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An excerpt from www.HouseOfNames.com archives copyright 2000 - 2016


The proud Tramand family originated in Cornwall, a rugged coastal region in southwestern England. In early times, people were known by only a single name. However, as the population grew and people traveled further afield, it became increasingly necessary to assume an additional name to differentiate between bearers of the same personal name. The manner in which hereditary surnames arose is interesting. Local surnames are derived from where the original bearer lived, was born, or held land. The Tramand family originally lived in Cornwall, at the manor of Tremayne, in the Parish of St. Martin. It comes from the Cornish words "tre," meaning settlement and "men," meaning stone. [1]CITATION[CLOSE]
Mills, A.D., Dictionary of English Place-Names. Oxford: Oxford University Press, 1991. Print. (ISBN 0-19-869156-4)


Tramand Early Origins



The surname Tramand was first found in Cornwall at Tremaine (Tremayne) which dates back to c. 1230, when it was listed at that time with its Cornish spelling of Treman. [1]CITATION[CLOSE]
Mills, A.D., Dictionary of English Place-Names. Oxford: Oxford University Press, 1991. Print. (ISBN 0-19-869156-4)
The family originally held the manor of Tremayne in the Parish of St. Martin on the banks of Helford-Haven. Today, Tremayne is a hamlet in the parish of St Martin in Meneage. The first ancestor of the family was Perys de Tremayne of Tremayne who lived in the reign of Edward III and assumed the local name. [2]CITATION[CLOSE]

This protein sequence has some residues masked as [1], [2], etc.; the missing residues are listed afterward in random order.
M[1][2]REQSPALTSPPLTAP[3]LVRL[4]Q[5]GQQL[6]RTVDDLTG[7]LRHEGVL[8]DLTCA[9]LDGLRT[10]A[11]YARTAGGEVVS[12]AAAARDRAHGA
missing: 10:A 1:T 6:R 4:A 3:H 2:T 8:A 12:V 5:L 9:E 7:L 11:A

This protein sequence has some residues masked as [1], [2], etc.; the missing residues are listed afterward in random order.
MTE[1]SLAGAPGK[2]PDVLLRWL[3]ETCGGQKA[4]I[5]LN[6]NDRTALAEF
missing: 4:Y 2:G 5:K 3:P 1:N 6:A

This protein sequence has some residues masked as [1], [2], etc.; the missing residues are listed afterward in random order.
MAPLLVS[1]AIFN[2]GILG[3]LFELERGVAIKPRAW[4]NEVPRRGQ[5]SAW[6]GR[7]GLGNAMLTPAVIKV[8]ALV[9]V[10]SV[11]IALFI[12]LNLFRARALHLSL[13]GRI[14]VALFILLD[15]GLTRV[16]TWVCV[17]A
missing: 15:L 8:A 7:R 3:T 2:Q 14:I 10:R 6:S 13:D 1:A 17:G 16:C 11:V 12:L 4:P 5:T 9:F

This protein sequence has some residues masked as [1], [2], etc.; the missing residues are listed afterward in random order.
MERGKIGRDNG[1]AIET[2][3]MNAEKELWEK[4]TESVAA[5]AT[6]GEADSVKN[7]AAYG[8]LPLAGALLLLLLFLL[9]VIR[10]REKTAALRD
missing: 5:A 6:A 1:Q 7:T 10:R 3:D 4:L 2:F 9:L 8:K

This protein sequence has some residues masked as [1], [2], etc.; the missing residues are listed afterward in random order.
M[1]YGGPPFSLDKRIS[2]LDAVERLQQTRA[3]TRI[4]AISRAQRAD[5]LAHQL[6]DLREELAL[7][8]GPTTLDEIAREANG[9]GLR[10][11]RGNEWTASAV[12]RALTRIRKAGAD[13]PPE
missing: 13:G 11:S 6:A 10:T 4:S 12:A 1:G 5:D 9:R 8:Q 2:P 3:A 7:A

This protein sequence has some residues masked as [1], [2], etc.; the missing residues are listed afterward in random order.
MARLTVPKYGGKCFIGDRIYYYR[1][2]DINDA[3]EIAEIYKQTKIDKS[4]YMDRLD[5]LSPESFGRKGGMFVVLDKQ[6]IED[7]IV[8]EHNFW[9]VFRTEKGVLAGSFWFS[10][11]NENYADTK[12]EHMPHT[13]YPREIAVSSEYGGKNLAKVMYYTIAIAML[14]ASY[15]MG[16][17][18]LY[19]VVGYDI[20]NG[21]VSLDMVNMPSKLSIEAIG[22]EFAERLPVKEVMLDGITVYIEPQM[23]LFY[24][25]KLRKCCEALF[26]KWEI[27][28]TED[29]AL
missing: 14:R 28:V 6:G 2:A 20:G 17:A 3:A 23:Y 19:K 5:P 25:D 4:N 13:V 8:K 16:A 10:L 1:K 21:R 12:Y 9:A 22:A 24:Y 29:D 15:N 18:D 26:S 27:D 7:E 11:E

Shirley, Evelyn Philip, The Noble and Gentle Men of England; The Arms and Descents. Westminster: John Bower Nichols and Sons, 1866, Print.
[3]CITATION[CLOSE]
Lowe, Mark Anthony, Patronymica Britannica, A Dictionary of Family Names of the United Kingdom. London: John Russel Smith, 1860. Print.

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Tramand Spelling Variations


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Tramand Spelling Variations



Cornish surnames are characterized by a multitude of spelling variations. The frequent changes in surnames are due to the fact that the Old and Middle English languages lacked definite spelling rules. The official court languages, which were Latin and French, were also influential on the spelling of a surname. Since the spelling of surnames was rarely consistent in medieval times, and scribes and church officials recorded names as they sounded rather than adhering to any specific spelling rules, it was common to find the same individual referred to with different spellings of their surname in the ancient chronicles. Moreover, a large number of foreign names were brought into England, which accelerated and accentuated the alterations to the spelling of various surnames. Lastly, spelling variations often resulted from the linguistic differences between the people of Cornwall and the rest of England. The Cornish spoke a unique Brythonic Celtic language which was first recorded in written documents during the 10th century. However, they became increasingly Anglicized, and Cornish became extinct as a spoken language in 1777, although it has been revived by Cornish patriots in the modern era. The name has been spelled Tremayne, Tremain, Tremayn, Tremaine and others.

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Tramand Early History


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Tramand Early History